As computer bugs go, Melissa is a doozie. On Mar. 26, someone using the moniker Sky Roket posted this new virus on the Net's alt.sex newsgroup, and from there it was mailed out across the Internet. Embedded in the E-mail were the name "Melissa" and a list of porn Web sites. Within days, Melissa had infected hundreds of thousands of computers across the U.S., Europe, and Asia. It even forced the shutdown of the E-mail system at software giant Microsoft Corp.
Melissa didn't get me. Nor did a couple of copycat viruses called Mad Cow and Papa. But I was safe only because my company doesn't use Microsoft's Outlook E-mail program--the one targeted by these bugs. Usually, I ignore the threat of viruses. Until Melissa came along, I had never checked to make sure I had virus protection on my office PC. (I do.) I should know better, but I have not once downloaded an update to protect me from the 200 or so new strains that appear each month. Just paint a big bull's-eye on my disk drive.
I'm not alone. Computer-security experts estimate that while most corporate PC users have at least rudimentary protection from viruses, fewer than 30% regularly update their antivirus software to protect themselves from the latest strains. "We have to change the mind-set of consumers," says professor Eugene H. Spafford, a computer-security specialist at Purdue University. "Melissa is just a warning. Things are going to get a lot worse."
Why? For starters, the Net is the perfect distribution vehicle for computer viruses--connecting nearly 200 million people worldwide. Melissa spread quickly via the Web because it replicates by sending out E-mails from each computer it corrupts--like a chain letter on speed. Inserted in a Word file, Melissa was able to instruct computers to send E-mails to the top 50 names in recipients' address books because of the way Microsoft weaves together its word-processor and E-mail programs. Purdue's Spafford worries that that integration makes it easier for hackers. Then there's hackers' ever-growing ingenuity. These days, they're using viruses to break into corporations and steal secrets without leaving a trace.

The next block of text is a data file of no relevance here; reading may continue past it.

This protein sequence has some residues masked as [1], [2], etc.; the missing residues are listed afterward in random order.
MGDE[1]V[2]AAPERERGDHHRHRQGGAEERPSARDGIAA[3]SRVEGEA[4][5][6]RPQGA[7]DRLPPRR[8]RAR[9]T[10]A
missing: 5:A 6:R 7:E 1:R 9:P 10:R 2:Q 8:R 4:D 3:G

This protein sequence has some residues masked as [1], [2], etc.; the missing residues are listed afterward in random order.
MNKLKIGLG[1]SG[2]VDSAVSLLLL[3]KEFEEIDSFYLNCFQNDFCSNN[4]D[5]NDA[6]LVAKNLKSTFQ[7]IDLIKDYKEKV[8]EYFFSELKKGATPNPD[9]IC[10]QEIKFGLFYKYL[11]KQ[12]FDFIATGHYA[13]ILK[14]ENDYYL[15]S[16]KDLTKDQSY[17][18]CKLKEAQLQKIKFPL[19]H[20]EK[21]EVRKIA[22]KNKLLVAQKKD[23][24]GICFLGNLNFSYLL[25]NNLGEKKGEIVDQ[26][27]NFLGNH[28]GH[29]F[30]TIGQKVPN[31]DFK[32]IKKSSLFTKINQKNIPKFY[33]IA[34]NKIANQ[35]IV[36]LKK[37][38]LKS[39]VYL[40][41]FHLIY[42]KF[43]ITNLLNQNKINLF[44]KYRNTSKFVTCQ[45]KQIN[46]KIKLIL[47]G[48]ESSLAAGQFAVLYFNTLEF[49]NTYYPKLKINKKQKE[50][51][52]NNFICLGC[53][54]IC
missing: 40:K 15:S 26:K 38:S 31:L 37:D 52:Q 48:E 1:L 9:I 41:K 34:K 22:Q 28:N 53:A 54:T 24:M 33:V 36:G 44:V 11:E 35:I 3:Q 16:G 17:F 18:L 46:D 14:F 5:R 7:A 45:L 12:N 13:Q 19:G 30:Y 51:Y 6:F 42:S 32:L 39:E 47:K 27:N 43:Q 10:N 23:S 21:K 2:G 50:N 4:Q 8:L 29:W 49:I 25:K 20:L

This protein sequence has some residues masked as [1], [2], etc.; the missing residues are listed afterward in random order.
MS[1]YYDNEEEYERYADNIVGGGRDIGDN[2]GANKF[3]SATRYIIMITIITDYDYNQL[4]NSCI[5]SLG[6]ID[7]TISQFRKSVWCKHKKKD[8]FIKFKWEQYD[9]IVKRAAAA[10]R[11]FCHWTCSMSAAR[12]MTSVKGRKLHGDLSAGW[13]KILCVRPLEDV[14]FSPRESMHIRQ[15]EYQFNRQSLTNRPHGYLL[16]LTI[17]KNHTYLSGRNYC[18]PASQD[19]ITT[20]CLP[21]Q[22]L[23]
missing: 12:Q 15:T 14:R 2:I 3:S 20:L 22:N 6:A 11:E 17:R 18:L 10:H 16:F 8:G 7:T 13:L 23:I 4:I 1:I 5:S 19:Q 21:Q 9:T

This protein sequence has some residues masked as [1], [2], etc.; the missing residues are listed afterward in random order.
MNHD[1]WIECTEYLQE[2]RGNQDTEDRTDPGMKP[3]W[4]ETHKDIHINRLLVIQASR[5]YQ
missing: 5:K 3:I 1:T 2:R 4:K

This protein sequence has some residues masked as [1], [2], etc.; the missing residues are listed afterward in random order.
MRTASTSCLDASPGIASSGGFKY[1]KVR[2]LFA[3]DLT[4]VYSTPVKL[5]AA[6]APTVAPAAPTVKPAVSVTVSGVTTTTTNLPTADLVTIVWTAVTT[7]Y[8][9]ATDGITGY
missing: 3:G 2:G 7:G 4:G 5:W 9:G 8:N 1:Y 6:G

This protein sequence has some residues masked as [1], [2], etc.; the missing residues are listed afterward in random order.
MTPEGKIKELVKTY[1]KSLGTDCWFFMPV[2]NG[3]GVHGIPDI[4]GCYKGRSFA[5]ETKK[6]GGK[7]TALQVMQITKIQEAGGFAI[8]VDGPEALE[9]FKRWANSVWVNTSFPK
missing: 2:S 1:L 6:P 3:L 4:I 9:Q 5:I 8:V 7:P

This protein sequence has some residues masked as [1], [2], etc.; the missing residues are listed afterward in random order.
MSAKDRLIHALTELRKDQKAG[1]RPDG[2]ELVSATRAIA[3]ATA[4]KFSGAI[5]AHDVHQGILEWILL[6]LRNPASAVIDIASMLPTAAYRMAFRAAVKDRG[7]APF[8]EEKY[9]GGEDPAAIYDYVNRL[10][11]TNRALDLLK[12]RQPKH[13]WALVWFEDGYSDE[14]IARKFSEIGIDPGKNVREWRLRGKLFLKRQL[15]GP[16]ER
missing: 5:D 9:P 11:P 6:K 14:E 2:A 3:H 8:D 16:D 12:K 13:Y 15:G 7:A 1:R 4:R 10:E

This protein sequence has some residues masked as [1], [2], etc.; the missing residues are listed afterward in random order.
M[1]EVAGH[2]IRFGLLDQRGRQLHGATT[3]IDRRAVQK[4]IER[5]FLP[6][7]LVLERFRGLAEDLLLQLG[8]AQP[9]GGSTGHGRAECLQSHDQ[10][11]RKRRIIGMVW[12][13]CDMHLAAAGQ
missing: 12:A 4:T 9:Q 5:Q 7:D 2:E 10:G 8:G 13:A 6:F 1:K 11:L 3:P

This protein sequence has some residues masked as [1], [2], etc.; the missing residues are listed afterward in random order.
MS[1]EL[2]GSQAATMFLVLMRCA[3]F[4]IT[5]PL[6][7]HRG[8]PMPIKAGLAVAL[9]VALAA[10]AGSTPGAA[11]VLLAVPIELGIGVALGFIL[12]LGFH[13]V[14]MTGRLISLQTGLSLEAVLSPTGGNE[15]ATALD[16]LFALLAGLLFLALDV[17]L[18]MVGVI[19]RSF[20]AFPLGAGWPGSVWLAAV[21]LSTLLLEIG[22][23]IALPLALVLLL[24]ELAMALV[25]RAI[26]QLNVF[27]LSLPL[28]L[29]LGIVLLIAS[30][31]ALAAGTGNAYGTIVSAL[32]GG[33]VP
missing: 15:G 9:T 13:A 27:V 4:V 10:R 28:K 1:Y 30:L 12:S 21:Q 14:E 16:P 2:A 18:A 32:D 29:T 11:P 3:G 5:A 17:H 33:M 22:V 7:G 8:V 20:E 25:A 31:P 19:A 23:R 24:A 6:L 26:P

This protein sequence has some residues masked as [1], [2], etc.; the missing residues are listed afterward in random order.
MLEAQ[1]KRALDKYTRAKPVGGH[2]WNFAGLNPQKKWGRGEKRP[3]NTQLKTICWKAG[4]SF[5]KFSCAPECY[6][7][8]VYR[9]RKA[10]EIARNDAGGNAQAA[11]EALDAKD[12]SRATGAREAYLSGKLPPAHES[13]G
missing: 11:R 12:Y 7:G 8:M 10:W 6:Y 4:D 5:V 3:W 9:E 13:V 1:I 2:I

Don't blame the computer industry. Companies such as Symantec Corp. and Network Associates Inc. work around the clock to spot new viruses and publish inoculations and cures within hours of outbreaks. And most PC companies now ship an antivirus program with each machine. Microsoft and Apple Computer Inc. could integrate antivirus protection into their operating systems. But in this case, they're wise to leave the job to the specialists who make virus detection their business.
Thankfully, Melissa turned out to be an annoyance rather than a truly destructive force designed to damage programs. In that sense, we all got off easy. Still, it should be a wake-up call to wired organizations and individual computer users everywhere. Yes, that means you. So get with it, or someday, one of Melissa's nastier relatives could come calling.